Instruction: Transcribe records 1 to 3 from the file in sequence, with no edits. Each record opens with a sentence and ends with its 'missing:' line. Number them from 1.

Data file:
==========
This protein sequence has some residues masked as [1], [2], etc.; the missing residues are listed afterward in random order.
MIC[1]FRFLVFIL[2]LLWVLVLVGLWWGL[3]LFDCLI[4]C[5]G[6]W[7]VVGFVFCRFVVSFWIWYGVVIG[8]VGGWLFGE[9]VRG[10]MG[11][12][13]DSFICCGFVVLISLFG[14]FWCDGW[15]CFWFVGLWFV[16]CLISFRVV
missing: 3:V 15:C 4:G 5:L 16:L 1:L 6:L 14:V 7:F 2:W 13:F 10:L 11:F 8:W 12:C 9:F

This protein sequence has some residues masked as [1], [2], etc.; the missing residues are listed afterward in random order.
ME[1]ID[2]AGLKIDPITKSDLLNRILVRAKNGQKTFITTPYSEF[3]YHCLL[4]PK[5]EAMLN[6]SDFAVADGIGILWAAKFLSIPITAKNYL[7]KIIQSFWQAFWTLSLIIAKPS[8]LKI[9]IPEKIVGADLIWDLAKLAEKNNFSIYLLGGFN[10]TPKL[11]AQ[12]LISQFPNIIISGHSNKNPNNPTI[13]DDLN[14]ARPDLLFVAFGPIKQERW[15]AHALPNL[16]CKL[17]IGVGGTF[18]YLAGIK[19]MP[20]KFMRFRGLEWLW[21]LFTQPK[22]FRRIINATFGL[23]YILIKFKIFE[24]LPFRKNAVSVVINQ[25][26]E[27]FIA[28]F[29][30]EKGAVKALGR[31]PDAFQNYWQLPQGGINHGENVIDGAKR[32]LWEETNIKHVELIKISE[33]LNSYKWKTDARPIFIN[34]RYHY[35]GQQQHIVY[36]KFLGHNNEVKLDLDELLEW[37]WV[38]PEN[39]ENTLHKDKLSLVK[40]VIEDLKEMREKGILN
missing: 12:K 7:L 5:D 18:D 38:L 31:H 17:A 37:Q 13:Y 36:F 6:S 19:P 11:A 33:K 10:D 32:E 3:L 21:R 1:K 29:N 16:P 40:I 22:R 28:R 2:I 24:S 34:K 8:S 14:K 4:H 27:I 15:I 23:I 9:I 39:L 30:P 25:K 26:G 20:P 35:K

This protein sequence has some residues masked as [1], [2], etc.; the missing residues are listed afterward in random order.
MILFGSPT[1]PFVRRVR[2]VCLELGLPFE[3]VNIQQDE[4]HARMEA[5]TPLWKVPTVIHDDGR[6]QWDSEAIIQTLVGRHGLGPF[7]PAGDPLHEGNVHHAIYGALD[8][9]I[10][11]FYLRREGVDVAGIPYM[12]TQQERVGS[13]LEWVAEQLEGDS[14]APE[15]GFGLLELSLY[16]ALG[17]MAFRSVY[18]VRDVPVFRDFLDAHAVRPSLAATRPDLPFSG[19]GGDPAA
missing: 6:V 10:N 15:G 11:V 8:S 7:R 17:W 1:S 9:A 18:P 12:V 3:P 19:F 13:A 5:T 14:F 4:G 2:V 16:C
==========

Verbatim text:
This protein sequence has some residues masked as [1], [2], etc.; the missing residues are listed afterward in random order.
MIC[1]FRFLVFIL[2]LLWVLVLVGLWWGL[3]LFDCLI[4]C[5]G[6]W[7]VVGFVFCRFVVSFWIWYGVVIG[8]VGGWLFGE[9]VRG[10]MG[11][12][13]DSFICCGFVVLISLFG[14]FWCDGW[15]CFWFVGLWFV[16]CLISFRVV
missing: 3:V 15:C 4:G 5:L 16:L 1:L 6:L 14:V 7:F 2:W 13:F 10:L 11:F 8:W 12:C 9:F

This protein sequence has some residues masked as [1], [2], etc.; the missing residues are listed afterward in random order.
ME[1]ID[2]AGLKIDPITKSDLLNRILVRAKNGQKTFITTPYSEF[3]YHCLL[4]PK[5]EAMLN[6]SDFAVADGIGILWAAKFLSIPITAKNYL[7]KIIQSFWQAFWTLSLIIAKPS[8]LKI[9]IPEKIVGADLIWDLAKLAEKNNFSIYLLGGFN[10]TPKL[11]AQ[12]LISQFPNIIISGHSNKNPNNPTI[13]DDLN[14]ARPDLLFVAFGPIKQERW[15]AHALPNL[16]CKL[17]IGVGGTF[18]YLAGIK[19]MP[20]KFMRFRGLEWLW[21]LFTQPK[22]FRRIINATFGL[23]YILIKFKIFE[24]LPFRKNAVSVVINQ[25][26]E[27]FIA[28]F[29][30]EKGAVKALGR[31]PDAFQNYWQLPQGGINHGENVIDGAKR[32]LWEETNIKHVELIKISE[33]LNSYKWKTDARPIFIN[34]RYHY[35]GQQQHIVY[36]KFLGHNNEVKLDLDELLEW[37]WV[38]PEN[39]ENTLHKDKLSLVK[40]VIEDLKEMREKGILN
missing: 12:K 7:L 5:D 18:D 38:L 31:H 17:A 37:Q 13:Y 36:F 6:S 19:P 11:A 33:K 10:D 32:E 3:L 21:R 1:K 29:N 16:P 40:I 22:R 28:R 2:I 24:S 34:K 8:S 14:K 4:H 27:I 15:I 23:I 9:I 39:L 30:P 25:K 26:G 20:P 35:K

This protein sequence has some residues masked as [1], [2], etc.; the missing residues are listed afterward in random order.
MILFGSPT[1]PFVRRVR[2]VCLELGLPFE[3]VNIQQDE[4]HARMEA[5]TPLWKVPTVIHDDGR[6]QWDSEAIIQTLVGRHGLGPF[7]PAGDPLHEGNVHHAIYGALD[8][9]I[10][11]FYLRREGVDVAGIPYM[12]TQQERVGS[13]LEWVAEQLEGDS[14]APE[15]GFGLLELSLY[16]ALG[17]MAFRSVY[18]VRDVPVFRDFLDAHAVRPSLAATRPDLPFSG[19]GGDPAA
missing: 6:V 10:N 15:G 11:V 8:S 7:R 17:W 1:S 9:A 18:P 12:V 3:P 19:F 13:A 5:T 14:F 4:G 2:V 16:C